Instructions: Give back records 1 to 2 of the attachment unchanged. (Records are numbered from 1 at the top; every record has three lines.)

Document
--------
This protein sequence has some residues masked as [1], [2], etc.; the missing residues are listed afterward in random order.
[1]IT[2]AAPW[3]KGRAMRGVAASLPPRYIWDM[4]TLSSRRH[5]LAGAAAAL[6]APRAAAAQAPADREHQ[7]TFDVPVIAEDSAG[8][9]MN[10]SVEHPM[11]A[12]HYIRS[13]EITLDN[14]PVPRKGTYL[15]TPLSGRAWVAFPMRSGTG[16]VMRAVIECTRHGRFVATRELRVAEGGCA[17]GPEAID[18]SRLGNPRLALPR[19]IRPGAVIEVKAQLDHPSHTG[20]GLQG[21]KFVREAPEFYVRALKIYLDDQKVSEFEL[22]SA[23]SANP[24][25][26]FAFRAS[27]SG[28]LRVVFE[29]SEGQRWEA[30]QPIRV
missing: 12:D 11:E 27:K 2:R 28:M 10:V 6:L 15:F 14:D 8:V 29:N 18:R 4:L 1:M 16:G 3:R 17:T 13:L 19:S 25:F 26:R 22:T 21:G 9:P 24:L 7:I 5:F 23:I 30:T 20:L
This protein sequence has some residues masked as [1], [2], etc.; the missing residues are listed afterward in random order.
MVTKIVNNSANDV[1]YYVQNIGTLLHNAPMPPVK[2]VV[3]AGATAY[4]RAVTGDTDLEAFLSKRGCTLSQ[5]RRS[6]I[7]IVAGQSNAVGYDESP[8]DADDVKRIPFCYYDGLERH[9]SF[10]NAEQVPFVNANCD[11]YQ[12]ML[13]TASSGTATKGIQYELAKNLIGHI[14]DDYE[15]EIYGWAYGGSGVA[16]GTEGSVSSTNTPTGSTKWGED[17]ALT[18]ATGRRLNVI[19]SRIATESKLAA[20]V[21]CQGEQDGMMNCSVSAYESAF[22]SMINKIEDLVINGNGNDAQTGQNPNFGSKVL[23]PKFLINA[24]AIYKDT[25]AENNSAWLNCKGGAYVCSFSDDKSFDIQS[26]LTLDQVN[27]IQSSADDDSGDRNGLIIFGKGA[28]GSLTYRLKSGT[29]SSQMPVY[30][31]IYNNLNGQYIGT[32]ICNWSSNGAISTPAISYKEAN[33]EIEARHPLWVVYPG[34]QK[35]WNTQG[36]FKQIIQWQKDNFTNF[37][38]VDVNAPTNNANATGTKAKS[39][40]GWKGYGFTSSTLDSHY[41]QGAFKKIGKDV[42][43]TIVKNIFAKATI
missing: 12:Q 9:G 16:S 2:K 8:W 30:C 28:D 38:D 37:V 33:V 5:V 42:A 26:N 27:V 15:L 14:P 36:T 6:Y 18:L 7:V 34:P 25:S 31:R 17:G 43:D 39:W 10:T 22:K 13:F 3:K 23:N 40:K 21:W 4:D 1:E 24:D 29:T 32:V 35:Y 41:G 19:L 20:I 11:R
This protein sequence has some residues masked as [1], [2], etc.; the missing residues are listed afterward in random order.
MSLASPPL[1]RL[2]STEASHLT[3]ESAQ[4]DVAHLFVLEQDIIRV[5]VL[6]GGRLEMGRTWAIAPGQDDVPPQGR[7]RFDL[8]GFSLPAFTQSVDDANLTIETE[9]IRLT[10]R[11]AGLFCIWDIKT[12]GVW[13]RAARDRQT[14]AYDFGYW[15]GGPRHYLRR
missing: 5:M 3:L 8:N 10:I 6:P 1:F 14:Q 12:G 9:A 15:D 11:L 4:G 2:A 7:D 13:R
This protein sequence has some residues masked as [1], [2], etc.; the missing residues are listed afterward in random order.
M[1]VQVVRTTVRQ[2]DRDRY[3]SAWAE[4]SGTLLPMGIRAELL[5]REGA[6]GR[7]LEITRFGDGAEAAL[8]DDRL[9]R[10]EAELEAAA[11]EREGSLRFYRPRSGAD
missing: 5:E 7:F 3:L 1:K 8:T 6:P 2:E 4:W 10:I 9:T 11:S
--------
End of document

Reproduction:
This protein sequence has some residues masked as [1], [2], etc.; the missing residues are listed afterward in random order.
[1]IT[2]AAPW[3]KGRAMRGVAASLPPRYIWDM[4]TLSSRRH[5]LAGAAAAL[6]APRAAAAQAPADREHQ[7]TFDVPVIAEDSAG[8][9]MN[10]SVEHPM[11]A[12]HYIRS[13]EITLDN[14]PVPRKGTYL[15]TPLSGRAWVAFPMRSGTG[16]VMRAVIECTRHGRFVATRELRVAEGGCA[17]GPEAID[18]SRLGNPRLALPR[19]IRPGAVIEVKAQLDHPSHTG[20]GLQG[21]KFVREAPEFYVRALKIYLDDQKVSEFEL[22]SA[23]SANP[24][25][26]FAFRAS[27]SG[28]LRVVFE[29]SEGQRWEA[30]QPIRV
missing: 12:D 11:E 27:K 2:R 28:M 10:V 6:L 15:F 14:D 8:V 29:N 18:R 4:L 1:M 16:G 3:R 17:T 13:L 19:S 25:F 26:R 22:T 21:G 9:P 24:L 7:I 5:F 23:I 30:T 20:L
This protein sequence has some residues masked as [1], [2], etc.; the missing residues are listed afterward in random order.
MVTKIVNNSANDV[1]YYVQNIGTLLHNAPMPPVK[2]VV[3]AGATAY[4]RAVTGDTDLEAFLSKRGCTLSQ[5]RRS[6]I[7]IVAGQSNAVGYDESP[8]DADDVKRIPFCYYDGLERH[9]SF[10]NAEQVPFVNANCD[11]YQ[12]ML[13]TASSGTATKGIQYELAKNLIGHI[14]DDYE[15]EIYGWAYGGSGVA[16]GTEGSVSSTNTPTGSTKWGED[17]ALT[18]ATGRRLNVI[19]SRIATESKLAA[20]V[21]CQGEQDGMMNCSVSAYESAF[22]SMINKIEDLVINGNGNDAQTGQNPNFGSKVL[23]PKFLINA[24]AIYKDT[25]AENNSAWLNCKGGAYVCSFSDDKSFDIQS[26]LTLDQVN[27]IQSSADDDSGDRNGLIIFGKGA[28]GSLTYRLKSGT[29]SSQMPVY[30][31]IYNNLNGQYIGT[32]ICNWSSNGAISTPAISYKEAN[33]EIEARHPLWVVYPG[34]QK[35]WNTQG[36]FKQIIQWQKDNFTNF[37][38]VDVNAPTNNANATGTKAKS[39][40]GWKGYGFTSSTLDSHY[41]QGAFKKIGKDV[42][43]TIVKNIFAKATI
missing: 12:Q 9:G 16:S 2:K 8:W 30:C 28:D 38:D 37:V 33:V 5:V 42:A 26:N 27:V 15:L 14:P 36:T 6:Y 18:L 7:V 34:P 25:S 31:R 17:G 43:D 39:W 10:T 22:K 13:F 3:K 23:N 40:K 21:W 4:D 1:E 24:D 29:T 32:V 35:Y 41:G 19:L 20:I 11:R